Irish sport needs far more than tokenism
A T the Olympics in Beijing two years ago, Australia's team of 433 athletes brought home 46 medals -- 14 gold, 15 silver and 17 bronze. It was the country's best Olympic performance in over 30 years.
It achieved medal success at individual level across a broad range of disciplines, in the pool, on the water, on the bike, on horseback, on the track and in the field; and at team level in basketball, hockey, water polo and even softball.
At the same games, Ireland's team of 54 athletes returned home with the three boxing medals won by Kenny Egan, Darren Sutherland and Paddy Barnes.
By any yardstick, the performance of Australia at the games was exceptional. When the team returned home early on the morning of August 26, 2008, sports minister Kate Ellis was on the tarmac at Sydney Airport with prime minister Kevin Rudd to welcome them. "Every man, woman and child in this nation Australia is proud of each and every one of you, well done,'' said Rudd. "The preparations for London 2012 begin today and we the government and people of Australia are behind you every step of the way.''
Within two days, Ellis had announced the appointment of an independent and expert panel to carry out a comprehensive study into the future of sport in Australia. Work on that report got under way immediately, and its findings were published in November 2009.
The Crawford Report, as it became known, received a mixed reaction from the vested interests in Australian sport but it is a significant piece of work. It questioned many of the fundamental practices that had been in place and which had yielded success across several fields, and even though it came in the wake of the Beijing triumph, it took issue with the Australian Olympic Committee's stated aim to finish in the top five at the London games.
David Crawford, the businessman who headed the inquiry, said: "The panel does not believe that the medal count is an appropriate measure of Australian performance or that top five is a sensible target. The panel's judgement is that if another $100m per year is invested in sport, it would be better directed to other priorities."
By this Crawford meant directing it towards increasing participation at the grassroots. The more people who participate in sport, he argued, the better it is for society. The report kickstarted a debate on sports policy, and funding, in Australia, and earlier this year the government published a policy document on sport in which it took on board many of the recommendations.
Now contrast that with the Irish situation over the same period. Setting aside the interminable disputes, the lack of leadership at political level has been alarming. A month before the Australian government published the Crawford Report, Brian Cowen and John Gormley signed off on a renewed programme for government. In its 41 pages, four sentences are devoted exclusively to sport. There is a pledge to complete an audit of the country's facilities, a promise to 'capitalise on the proximity' of the London Olympics; a promise to build programmes 'aimed at increasing participation and removing barriers to sport' and, finally, a promise to 'continue to build the high-performance system'.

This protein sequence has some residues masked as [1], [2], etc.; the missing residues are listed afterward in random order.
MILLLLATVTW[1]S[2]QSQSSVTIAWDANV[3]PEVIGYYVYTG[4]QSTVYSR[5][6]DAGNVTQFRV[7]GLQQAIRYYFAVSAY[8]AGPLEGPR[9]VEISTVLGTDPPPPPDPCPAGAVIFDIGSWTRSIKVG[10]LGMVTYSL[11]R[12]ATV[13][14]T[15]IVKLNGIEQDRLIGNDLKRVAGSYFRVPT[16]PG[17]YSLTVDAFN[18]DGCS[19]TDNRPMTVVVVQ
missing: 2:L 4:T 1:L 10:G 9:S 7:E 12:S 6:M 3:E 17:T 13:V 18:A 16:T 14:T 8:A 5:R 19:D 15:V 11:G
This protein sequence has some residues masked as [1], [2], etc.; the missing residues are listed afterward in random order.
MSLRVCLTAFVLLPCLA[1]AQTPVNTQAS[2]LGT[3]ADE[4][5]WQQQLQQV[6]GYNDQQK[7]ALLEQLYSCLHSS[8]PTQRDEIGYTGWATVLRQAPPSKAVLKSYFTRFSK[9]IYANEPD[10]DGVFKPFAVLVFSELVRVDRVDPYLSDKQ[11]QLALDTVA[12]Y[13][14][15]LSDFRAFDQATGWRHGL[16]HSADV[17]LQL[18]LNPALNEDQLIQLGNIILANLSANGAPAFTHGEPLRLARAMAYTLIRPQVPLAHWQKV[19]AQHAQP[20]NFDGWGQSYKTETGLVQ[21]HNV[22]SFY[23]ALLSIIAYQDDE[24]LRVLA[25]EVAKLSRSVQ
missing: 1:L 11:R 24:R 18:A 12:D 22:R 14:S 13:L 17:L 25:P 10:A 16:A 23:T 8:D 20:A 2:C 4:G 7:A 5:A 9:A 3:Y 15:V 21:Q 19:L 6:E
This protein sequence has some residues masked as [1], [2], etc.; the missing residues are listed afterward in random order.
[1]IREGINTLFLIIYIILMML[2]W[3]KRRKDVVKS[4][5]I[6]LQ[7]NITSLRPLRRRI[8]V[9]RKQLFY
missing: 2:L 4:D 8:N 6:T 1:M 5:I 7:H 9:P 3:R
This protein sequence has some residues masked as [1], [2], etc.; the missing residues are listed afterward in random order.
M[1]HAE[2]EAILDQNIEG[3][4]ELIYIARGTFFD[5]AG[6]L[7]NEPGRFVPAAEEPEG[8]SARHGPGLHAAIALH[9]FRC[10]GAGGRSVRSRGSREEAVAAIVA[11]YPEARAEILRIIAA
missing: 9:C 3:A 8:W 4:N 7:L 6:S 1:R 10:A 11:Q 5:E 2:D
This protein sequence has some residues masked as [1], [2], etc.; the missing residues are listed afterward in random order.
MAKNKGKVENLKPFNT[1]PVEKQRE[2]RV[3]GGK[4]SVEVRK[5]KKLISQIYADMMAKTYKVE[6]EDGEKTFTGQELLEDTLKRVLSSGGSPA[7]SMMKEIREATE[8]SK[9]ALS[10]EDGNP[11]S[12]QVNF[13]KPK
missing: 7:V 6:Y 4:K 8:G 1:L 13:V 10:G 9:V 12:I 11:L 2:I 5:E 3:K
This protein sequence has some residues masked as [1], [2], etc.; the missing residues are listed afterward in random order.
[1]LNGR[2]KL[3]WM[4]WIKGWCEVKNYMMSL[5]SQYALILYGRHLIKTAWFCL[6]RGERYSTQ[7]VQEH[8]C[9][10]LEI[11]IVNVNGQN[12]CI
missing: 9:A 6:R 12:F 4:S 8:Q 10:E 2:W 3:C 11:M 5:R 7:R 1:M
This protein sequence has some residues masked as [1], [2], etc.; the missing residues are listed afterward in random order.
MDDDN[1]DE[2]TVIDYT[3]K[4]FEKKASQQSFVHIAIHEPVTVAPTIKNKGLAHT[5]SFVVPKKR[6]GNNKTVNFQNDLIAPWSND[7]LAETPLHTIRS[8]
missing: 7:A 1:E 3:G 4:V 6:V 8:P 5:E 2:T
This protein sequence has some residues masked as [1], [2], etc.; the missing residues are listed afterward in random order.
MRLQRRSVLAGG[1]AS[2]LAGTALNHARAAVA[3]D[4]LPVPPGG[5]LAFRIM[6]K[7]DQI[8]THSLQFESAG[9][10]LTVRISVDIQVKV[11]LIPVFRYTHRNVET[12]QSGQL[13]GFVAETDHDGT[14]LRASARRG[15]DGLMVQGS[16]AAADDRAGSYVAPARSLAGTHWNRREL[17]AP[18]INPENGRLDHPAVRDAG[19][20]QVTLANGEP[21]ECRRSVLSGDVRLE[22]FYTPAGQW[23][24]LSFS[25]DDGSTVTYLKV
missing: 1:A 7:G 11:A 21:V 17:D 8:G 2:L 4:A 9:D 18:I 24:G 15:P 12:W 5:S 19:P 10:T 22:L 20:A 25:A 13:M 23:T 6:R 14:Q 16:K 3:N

Almost 12 months on and these just look like words thrown at a page. Sport's inclusion in this programme reeks of tokenism. It is half-hearted, and typifies a clear lack of direction under successive sports ministers.
Labour's Mary Upton has been the first in the political classes to look to fill the void in clear thinking at government level by producing a new policy document on sport in Ireland. Fine Gael is understood to be finalising its blueprint.
Upton (pictured) has presented her policy in unambiguous fashion, offering it as a template on all aspects of the state's interaction with sport. It starts with the assertion that throwing money at sport is not always the answer to greater participation -- it is about spending smarter. This is hardly a revolutionary notion, but it's one seemingly alien to the governing parties.
Where state funding plays a large part in bankrolling sport, there is a fundamental tension between a desire for that money to be converted into sporting excellence -- the measure of which is success at major championships -- and the idea that public money should be used primarily for public good. Winning medals or titles, or whatever, is important, but is the success of a small number of top sportspeople a better return on state spending than a tangible improvement on participation numbers in the community, and the benefits that has for public health, well-being and social cohesion?
Two of the cornerstones of Upton's paper are that state funding should be used primarily to bolster participation and that funding of Irish sport should be refocused -- taken away from capital projects and moved towards employment, and the promotion of sport. We are still a far cry from the level of debate in Australia and elsewhere, but maybe it's a start.